Creating & Retaining Jobs Is Key To Revitalizing Connecticut’s Economy

June 10, 2009

I recently had the pleasure of co-hosting a roundtable discussion at the Kerite Company in Seymour with area business leaders about the best way to revitalize our state’s economy. Those helping to lead our discussion included my co-hosts, Lieutenant Governor Michael Fedele and representatives of CONNSTEP, a business resource organization.

What the roundtable participants had to say would come as no surprise to employers anywhere in Connecticut, or to the far too many people who have lost their jobs or have been forced to take pay cuts this year. To a person, every one of the more than a dozen business leaders at that meeting said that enacting state policies and laws that focus on creating and retaining jobs is the only way to turn around our economy. Increasing taxes would hurt, not help. After all, when people are not earning money and businesses are struggling to survive, who is going to pay these new taxes?

Sadly, not everyone in the General Assembly seems to understand the connection between reducing Connecticut’s 7.5 percent unemployment rate and refraining from suggesting legislation and policies that frighten business owners into wondering whether they have a future in our state.

For example, included among the bills up for consideration this year was one that would have phased out the use of polybrominated diphenyl ethers (PBDE) in certain products sold or distributed in Connecticut. One of the three major manufacturers of this very important flame retardant is Chemtura in Middlebury.

Proponents of the bill claim this chemical may be unsafe for people and the environment. However, the European Union, the federal Environmental Protection Agency, The National Academy of Sciences and the Consumer Product Safety Commission disagree. Furthermore, the National Institute of Standards and Technology is working with the National Association of State Fire Marshals and the International Association of Fire Fighters to evaluate this product.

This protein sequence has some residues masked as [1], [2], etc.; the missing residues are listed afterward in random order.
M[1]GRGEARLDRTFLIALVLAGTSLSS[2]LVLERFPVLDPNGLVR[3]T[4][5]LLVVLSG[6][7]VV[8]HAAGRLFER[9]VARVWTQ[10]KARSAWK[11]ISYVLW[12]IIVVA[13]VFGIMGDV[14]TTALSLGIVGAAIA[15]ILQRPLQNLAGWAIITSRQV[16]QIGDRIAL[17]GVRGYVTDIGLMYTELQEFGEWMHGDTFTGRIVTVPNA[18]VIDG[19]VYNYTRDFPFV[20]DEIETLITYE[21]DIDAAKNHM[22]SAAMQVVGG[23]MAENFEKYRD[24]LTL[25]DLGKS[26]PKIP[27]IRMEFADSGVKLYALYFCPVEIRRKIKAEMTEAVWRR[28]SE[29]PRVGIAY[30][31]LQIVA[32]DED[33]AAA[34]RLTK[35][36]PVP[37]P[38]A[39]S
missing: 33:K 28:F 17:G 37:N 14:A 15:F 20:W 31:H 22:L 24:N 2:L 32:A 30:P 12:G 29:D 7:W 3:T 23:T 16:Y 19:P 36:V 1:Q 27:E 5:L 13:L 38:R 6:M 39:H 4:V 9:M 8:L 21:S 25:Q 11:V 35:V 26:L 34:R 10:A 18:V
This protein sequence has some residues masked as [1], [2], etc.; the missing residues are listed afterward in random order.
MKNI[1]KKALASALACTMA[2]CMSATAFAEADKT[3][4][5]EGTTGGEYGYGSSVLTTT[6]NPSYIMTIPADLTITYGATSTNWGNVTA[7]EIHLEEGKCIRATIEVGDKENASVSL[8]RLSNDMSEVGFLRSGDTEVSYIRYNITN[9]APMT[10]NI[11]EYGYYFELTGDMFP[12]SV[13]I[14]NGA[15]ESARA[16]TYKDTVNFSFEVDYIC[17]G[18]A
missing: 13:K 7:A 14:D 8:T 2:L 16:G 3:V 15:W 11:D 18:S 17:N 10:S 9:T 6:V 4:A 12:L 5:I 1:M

Undoubtedly, the people who work at Chemtura were relieved when the second legislative committee to consider this bill rejected it. At the very least, the General Assembly ought to wait for the results of this latest study before considering any further action.

Nevertheless, just the fact this bill was on the table must have had a chilling effect on employers across the state. Proposals like this, along with the legislative Democratic majority’s proposal to enact the largest single tax increase in state history – including the imposition of a 30 percent surcharge on corporate profits – is not the way to keep jobs in Connecticut.

Fortunately, the news is not all bad. Employers and their employees who are worried about harmful legislation and talk of massive tax increases should also be aware of ongoing efforts to help businesses in Connecticut. For example, earlier this year, the Connecticut Development Authority (CDA) approved a $2 million loan to revive a Watertown manufacturer. The loan is intended to help local managers of DriveSol Worldwide, Inc. to purchase machinery and intellectual property from its former parent company. When DriveSol closed its Watertown plant, 241 people lost their jobs. Plans to revive the company as Global Steering Systems could create 130 jobs.

I was pleased to play a role in helping Chemtura and supporting efforts to revive the former local DriveSol operation as the new Global Steering Systems. I remain committed to doing everything possible to help businesses thrive and grow in our state – and will continue to fight misguided proposals to fund our state budget by imposing punitive, job reducing taxes, on businesses and residents.

It has been said that we cannot tax our way out of a recession. The key to putting Connecticut back on the road to prosperity is to pass state legislation and enact government policies that create a favorable business climate. A healthy business climate means jobs. Putting people to work, and helping businesses to keep our citizens employed, will lead to a robust state economy.

The General Assembly can do its part to end this recession by refusing to impose massive tax increases and, instead, achieve meaningful cost savings by shrinking the size of state government. Republicans have proposed a responsible, workable, state budget that would accomplish this goal. More information about the state budget process is available by visiting the new Senate Republicans’ interactive website at And, as always, I hope you will continue to share your concerns about the issues discussed in this column, or any other state issue important to you. I can be reached at my legislative office in Hartford at 1-800-842-1421, or via e-mail to [email protected].